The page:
Outside of the above, we do see the occasional sanitizing of logs we once used to hop over by being cut, rocks and fill dirt being placed into crevasses and dips, sections of rock garden being cleared, etc. But honestly, when I see this, it looks more like the work of someone other than the official trail managers. And it really doesn't take place that much.

    On occasion, we see trail redirection/re-routing. Our first response is, "man, this goes around the rough/fun stuff". But, honestly, it's likely required erosion control efforts.
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  12. #12
    EAT MORE GRIME
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    the only fix seems to be more sign pollution.

    signs before and after choice bits saying do not try to fix the trails to meet your skills, fix your skills to meet the trail, or some such blurb...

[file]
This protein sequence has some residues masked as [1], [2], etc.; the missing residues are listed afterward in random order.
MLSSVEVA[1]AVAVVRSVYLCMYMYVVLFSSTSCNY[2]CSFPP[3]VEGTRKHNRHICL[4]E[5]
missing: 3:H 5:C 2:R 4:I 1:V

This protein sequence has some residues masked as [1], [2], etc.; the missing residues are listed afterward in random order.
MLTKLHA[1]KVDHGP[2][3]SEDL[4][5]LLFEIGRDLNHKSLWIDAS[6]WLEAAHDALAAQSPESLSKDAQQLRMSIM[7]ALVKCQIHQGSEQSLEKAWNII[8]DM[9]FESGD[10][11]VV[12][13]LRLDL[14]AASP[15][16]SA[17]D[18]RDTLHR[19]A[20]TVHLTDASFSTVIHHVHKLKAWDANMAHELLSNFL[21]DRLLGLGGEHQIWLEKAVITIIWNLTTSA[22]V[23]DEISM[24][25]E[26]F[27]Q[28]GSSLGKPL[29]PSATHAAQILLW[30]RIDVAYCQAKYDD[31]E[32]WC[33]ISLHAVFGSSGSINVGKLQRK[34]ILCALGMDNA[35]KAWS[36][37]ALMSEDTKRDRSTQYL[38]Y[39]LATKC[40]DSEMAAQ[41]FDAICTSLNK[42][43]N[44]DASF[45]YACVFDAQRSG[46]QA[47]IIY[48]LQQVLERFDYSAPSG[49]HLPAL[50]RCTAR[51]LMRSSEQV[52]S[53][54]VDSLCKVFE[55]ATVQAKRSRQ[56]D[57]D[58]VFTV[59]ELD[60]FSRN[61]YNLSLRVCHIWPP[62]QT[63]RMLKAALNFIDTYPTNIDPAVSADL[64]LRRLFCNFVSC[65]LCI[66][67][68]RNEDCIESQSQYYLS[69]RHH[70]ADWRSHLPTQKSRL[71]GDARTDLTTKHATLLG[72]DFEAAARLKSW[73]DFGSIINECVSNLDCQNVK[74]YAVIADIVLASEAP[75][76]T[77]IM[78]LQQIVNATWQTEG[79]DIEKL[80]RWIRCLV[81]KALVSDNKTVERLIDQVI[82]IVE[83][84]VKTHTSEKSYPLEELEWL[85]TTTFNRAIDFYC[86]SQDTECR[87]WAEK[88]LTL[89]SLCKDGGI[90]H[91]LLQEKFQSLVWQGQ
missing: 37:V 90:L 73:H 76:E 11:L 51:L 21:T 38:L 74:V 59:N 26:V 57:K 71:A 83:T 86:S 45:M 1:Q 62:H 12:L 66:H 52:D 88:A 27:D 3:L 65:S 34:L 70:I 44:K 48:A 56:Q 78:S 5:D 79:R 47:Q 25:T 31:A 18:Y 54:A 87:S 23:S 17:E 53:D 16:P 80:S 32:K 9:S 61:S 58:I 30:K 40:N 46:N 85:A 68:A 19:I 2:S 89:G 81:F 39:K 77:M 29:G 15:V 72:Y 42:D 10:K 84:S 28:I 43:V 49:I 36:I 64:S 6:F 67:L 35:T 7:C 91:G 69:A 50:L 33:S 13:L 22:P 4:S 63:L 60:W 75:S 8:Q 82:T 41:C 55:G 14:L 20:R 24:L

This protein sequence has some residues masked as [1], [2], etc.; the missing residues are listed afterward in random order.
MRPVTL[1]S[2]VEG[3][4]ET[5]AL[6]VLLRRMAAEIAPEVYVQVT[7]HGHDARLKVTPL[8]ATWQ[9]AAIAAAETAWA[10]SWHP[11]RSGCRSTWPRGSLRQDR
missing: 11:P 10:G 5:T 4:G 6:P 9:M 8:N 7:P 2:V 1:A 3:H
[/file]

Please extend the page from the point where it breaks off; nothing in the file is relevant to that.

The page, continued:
it has kept some fine chunky death traps in their fine chunky death trap state on some of my stashes 'round these parts....[but the signs kinda suck just being there]
    "Put your seatbelt back on or get out and sit in the middle of that circle of death." - Johnny Scoot

  13. #13
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    More Signs on trails?

    Once in a while (less often than when I lived in Indiana) I come across a spot where riders have been cutting a corner or making a "new, easy line". 5 minutes dragging some branches & such over it usually gets it back to normal.

    That video above is funny, whatever floats their boat. Not for me though.

  14. #14
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    Quote Originally Posted by Shark View Post
    Once in a while (less often than when I lived in Indiana) I come across a spot where riders have been cutting a corner or making a "new, easy line". 5 minutes dragging some branches & such over it usually gets it back to normal.